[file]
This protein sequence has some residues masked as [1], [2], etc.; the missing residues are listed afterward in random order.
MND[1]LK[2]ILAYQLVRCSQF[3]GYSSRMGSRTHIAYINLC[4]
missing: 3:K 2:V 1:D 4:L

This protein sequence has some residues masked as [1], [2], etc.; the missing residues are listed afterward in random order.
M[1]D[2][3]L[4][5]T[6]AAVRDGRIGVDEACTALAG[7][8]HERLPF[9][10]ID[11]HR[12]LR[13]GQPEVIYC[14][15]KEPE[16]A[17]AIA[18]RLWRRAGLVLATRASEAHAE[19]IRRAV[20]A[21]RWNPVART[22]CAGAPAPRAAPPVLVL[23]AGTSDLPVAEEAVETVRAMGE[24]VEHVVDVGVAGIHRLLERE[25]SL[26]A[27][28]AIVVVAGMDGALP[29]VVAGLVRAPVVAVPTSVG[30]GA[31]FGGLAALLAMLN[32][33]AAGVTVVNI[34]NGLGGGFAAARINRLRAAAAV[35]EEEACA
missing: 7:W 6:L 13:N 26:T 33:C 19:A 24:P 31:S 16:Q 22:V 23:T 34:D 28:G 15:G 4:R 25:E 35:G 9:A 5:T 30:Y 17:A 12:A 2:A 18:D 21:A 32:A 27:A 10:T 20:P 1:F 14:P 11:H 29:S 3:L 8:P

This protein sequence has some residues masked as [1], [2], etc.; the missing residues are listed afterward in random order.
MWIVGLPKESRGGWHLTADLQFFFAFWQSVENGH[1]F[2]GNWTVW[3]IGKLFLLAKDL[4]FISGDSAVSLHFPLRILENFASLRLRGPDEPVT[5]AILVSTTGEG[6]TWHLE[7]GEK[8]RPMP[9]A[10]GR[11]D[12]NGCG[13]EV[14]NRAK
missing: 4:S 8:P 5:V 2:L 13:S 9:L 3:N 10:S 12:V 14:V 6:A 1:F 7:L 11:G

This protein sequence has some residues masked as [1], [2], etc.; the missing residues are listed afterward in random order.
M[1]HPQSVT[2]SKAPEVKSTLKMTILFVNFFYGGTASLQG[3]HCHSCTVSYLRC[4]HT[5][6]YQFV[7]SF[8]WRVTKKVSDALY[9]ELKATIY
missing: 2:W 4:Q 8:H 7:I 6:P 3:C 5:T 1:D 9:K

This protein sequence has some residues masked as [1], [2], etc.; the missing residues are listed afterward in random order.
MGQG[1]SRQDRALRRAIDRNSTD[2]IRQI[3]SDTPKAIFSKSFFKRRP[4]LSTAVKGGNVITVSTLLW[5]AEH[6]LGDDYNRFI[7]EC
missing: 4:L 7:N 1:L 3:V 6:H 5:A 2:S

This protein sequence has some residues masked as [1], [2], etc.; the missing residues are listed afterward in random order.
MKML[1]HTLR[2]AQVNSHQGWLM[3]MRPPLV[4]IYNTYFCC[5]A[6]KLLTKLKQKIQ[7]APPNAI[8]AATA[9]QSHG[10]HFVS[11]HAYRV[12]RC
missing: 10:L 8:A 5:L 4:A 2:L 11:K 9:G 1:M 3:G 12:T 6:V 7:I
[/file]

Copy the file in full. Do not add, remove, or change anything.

This protein sequence has some residues masked as [1], [2], etc.; the missing residues are listed afterward in random order.
MND[1]LK[2]ILAYQLVRCSQF[3]GYSSRMGSRTHIAYINLC[4]
missing: 3:K 2:V 1:D 4:L

This protein sequence has some residues masked as [1], [2], etc.; the missing residues are listed afterward in random order.
M[1]D[2][3]L[4][5]T[6]AAVRDGRIGVDEACTALAG[7][8]HERLPF[9][10]ID[11]HR[12]LR[13]GQPEVIYC[14][15]KEPE[16]A[17]AIA[18]RLWRRAGLVLATRASEAHAE[19]IRRAV[20]A[21]RWNPVART[22]CAGAPAPRAAPPVLVL[23]AGTSDLPVAEEAVETVRAMGE[24]VEHVVDVGVAGIHRLLERE[25]SL[26]A[27][28]AIVVVAGMDGALP[29]VVAGLVRAPVVAVPTSVG[30]GA[31]FGGLAALLAMLN[32][33]AAGVTVVNI[34]NGLGGGFAAARINRLRAAAAV[35]EEEACA
missing: 7:W 6:L 13:N 26:T 33:C 19:A 24:P 31:S 16:Q 22:V 23:T 34:D 28:G 15:G 4:R 25:E 35:G 9:A 5:T 30:Y 17:A 12:A 2:A 18:D 21:A 32:A 27:A 10:T 20:P 1:F 14:P 11:H 29:S 3:L 8:P

This protein sequence has some residues masked as [1], [2], etc.; the missing residues are listed afterward in random order.
MWIVGLPKESRGGWHLTADLQFFFAFWQSVENGH[1]F[2]GNWTVW[3]IGKLFLLAKDL[4]FISGDSAVSLHFPLRILENFASLRLRGPDEPVT[5]AILVSTTGEG[6]TWHLE[7]GEK[8]RPMP[9]A[10]GR[11]D[12]NGCG[13]EV[14]NRAK
missing: 4:S 8:P 5:V 2:L 13:S 9:L 3:N 10:S 12:V 14:V 6:A 1:F 7:L 11:G

This protein sequence has some residues masked as [1], [2], etc.; the missing residues are listed afterward in random order.
M[1]HPQSVT[2]SKAPEVKSTLKMTILFVNFFYGGTASLQG[3]HCHSCTVSYLRC[4]HT[5][6]YQFV[7]SF[8]WRVTKKVSDALY[9]ELKATIY
missing: 2:W 4:Q 8:H 7:I 6:P 3:C 5:T 1:D 9:K

This protein sequence has some residues masked as [1], [2], etc.; the missing residues are listed afterward in random order.
MGQG[1]SRQDRALRRAIDRNSTD[2]IRQI[3]SDTPKAIFSKSFFKRRP[4]LSTAVKGGNVITVSTLLW[5]AEH[6]LGDDYNRFI[7]EC
missing: 4:L 7:N 1:L 3:V 6:H 5:A 2:S

This protein sequence has some residues masked as [1], [2], etc.; the missing residues are listed afterward in random order.
MKML[1]HTLR[2]AQVNSHQGWLM[3]MRPPLV[4]IYNTYFCC[5]A[6]KLLTKLKQKIQ[7]APPNAI[8]AATA[9]QSHG[10]HFVS[11]HAYRV[12]RC
missing: 10:L 8:A 5:L 4:A 2:L 11:K 9:G 1:M 3:G 12:T 6:V 7:I